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EDITORIAL: Welcome to W.Va., Coach DeVries

Mar. 29—Thank you, Josh Eilert, for getting us through a tough season West Virginia University men's basketball has officially closed one chapter and is beginning a new one. Early this week, WVU Athletics announced Darian DeVries will be taking over as head coach.

DeVries comes to us from Drake University in Iowa, where he spent the last six years. Athletic Director Wren Baker said he liked DeVries not just for his winning records, but for his longevity: DeVries spent 17 years as an assistant coach at Creighton and six years as head coach at Drake. Wherever DeVries goes, he puts down roots, and we are certainly a state that values putting down roots (even from transplants). And we find it a good sign that DeVries seems to be in it for the long-haul. The men's basketball program saw a lot of upheaval this past year ; it will benefit greatly from stability and certainty.

Which is not a reflection of (now former) interim head coach Josh Eilert. Eilert stepped up during a period of chaos and controversy. He lost half the team overnight to transfers and had little time to rebuild the bench before the season started. Then he had to contend with injuries and eligibility issues. But Eilert handled every single challenge with grace and persevered despite the growing mountain of obstacles. The win-loss record for this year does not accurately reflect the amazing hard work of the entire team—coaching staff and players alike—to even be able to play. Eilert deserves all the thanks Mountaineer Nation can give him, and we wish him and his family all the best on the next phase of their journey, wherever it may take them.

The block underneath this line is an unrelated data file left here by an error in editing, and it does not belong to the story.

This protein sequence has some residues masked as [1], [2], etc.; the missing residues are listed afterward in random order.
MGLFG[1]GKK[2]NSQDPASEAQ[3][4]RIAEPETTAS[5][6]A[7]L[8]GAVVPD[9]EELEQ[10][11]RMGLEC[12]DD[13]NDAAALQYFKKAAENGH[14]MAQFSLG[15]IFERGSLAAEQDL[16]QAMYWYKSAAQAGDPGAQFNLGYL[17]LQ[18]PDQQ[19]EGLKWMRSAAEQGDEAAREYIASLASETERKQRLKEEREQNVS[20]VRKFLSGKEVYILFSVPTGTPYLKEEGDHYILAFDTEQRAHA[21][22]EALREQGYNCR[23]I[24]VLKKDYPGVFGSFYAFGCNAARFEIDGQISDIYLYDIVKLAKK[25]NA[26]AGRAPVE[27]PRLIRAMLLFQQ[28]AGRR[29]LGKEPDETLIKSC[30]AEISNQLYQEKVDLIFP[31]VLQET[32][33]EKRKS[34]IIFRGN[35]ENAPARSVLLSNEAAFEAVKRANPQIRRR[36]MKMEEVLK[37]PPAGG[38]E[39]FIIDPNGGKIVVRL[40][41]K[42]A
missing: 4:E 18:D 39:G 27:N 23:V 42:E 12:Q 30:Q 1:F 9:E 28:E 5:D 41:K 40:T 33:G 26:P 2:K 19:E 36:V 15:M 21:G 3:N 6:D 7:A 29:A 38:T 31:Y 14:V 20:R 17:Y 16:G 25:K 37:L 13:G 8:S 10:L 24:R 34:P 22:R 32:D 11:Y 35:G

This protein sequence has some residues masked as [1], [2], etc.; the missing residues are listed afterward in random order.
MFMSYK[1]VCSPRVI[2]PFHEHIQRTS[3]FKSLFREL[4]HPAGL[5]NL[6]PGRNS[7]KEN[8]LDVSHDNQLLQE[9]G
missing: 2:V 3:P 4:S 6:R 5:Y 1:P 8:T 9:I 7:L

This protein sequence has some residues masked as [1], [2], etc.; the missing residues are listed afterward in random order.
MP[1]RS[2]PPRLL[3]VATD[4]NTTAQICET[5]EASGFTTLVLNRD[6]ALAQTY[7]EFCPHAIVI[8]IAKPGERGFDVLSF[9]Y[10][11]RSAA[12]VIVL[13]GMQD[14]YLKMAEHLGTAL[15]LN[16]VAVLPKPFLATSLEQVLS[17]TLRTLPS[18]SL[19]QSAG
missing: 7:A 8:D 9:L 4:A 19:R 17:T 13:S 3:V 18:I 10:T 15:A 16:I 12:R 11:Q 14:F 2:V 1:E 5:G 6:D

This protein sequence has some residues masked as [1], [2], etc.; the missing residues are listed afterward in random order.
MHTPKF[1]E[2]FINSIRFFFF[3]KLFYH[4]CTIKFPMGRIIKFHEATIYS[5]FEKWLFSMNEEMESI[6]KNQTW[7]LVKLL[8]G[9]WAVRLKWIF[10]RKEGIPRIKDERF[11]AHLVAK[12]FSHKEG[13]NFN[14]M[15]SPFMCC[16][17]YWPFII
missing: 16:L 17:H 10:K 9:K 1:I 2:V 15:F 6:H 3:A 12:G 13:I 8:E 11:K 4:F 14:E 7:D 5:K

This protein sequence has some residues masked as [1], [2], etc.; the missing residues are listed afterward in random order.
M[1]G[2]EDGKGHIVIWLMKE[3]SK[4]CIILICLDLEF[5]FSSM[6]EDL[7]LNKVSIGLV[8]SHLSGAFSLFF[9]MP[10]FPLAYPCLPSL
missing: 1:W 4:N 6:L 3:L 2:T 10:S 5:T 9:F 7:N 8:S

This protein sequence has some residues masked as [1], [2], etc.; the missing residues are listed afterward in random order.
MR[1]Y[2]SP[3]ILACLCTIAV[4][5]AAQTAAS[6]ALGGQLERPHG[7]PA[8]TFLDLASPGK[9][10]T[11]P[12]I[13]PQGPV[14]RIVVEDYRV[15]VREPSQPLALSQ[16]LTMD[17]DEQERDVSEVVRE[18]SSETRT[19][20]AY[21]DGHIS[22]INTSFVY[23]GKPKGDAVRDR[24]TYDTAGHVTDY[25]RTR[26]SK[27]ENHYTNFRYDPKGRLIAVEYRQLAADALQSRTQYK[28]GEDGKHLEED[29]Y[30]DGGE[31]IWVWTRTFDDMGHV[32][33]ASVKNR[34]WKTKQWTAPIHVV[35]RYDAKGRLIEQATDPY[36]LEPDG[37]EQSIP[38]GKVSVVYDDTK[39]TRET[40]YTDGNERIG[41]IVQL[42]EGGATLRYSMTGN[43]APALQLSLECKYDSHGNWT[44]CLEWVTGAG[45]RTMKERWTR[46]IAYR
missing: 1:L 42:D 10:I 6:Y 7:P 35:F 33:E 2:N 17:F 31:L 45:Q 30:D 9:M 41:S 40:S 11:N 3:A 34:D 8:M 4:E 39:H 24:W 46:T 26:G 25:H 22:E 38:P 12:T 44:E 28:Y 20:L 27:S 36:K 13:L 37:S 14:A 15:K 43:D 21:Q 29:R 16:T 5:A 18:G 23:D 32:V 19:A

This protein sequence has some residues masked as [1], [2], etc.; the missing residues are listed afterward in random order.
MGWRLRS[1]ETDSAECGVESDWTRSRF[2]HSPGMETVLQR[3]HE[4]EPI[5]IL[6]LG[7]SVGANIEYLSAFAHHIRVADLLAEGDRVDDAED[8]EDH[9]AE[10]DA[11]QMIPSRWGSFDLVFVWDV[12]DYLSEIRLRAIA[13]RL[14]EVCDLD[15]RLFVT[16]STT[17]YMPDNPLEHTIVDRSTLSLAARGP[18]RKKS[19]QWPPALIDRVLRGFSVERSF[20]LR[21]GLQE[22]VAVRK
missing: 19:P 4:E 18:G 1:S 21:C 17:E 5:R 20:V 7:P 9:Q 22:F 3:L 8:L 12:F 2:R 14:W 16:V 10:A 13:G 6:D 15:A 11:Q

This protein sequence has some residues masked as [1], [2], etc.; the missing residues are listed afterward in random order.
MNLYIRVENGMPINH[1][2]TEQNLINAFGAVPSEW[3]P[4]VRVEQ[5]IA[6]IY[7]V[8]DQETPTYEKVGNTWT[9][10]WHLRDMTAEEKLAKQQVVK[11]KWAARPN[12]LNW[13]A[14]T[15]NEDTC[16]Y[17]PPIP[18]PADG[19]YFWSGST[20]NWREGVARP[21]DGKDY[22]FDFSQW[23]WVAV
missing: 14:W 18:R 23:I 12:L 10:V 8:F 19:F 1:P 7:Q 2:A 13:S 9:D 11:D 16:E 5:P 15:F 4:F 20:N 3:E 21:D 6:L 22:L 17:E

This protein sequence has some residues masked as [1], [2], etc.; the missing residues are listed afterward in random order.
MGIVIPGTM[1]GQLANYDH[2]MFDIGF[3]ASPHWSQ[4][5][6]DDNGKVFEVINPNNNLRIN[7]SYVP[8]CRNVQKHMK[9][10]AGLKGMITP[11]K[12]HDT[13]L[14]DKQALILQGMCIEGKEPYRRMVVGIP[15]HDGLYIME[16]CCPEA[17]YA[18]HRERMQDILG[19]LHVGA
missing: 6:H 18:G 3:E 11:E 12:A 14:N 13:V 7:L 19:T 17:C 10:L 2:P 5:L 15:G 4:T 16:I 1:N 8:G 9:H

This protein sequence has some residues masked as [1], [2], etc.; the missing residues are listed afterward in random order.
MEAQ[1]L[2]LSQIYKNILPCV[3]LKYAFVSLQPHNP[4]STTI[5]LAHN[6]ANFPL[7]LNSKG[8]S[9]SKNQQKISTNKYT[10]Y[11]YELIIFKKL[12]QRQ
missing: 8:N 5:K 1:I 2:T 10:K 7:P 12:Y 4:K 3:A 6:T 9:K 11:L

That's one thing DeVries will learn quickly (and hopefully not the hard way): Mountaineer fans are a special breed. They are passionate and loud, and they show up. When they're pleased, they heap praises upon the athletes and coaches. When they're displeased, they make it known (for better or worse). They appreciate a kinder, more supportive team culture—as long as the team pulls off a winning season.

But outside of what happens on the field or court, Mountaineer Nation embraces coaches and players as members of the community. DeVries and his family had better brace themselves for all the strangers who will come up to them just to say "welcome " or "hello " (and perhaps the occasional request for an autograph).

In that spirit, we'd like to welcome DeVries and his son, Tucker, to the Mountaineers and the whole DeVries family to West Virginia. May these country roads make you feel at home.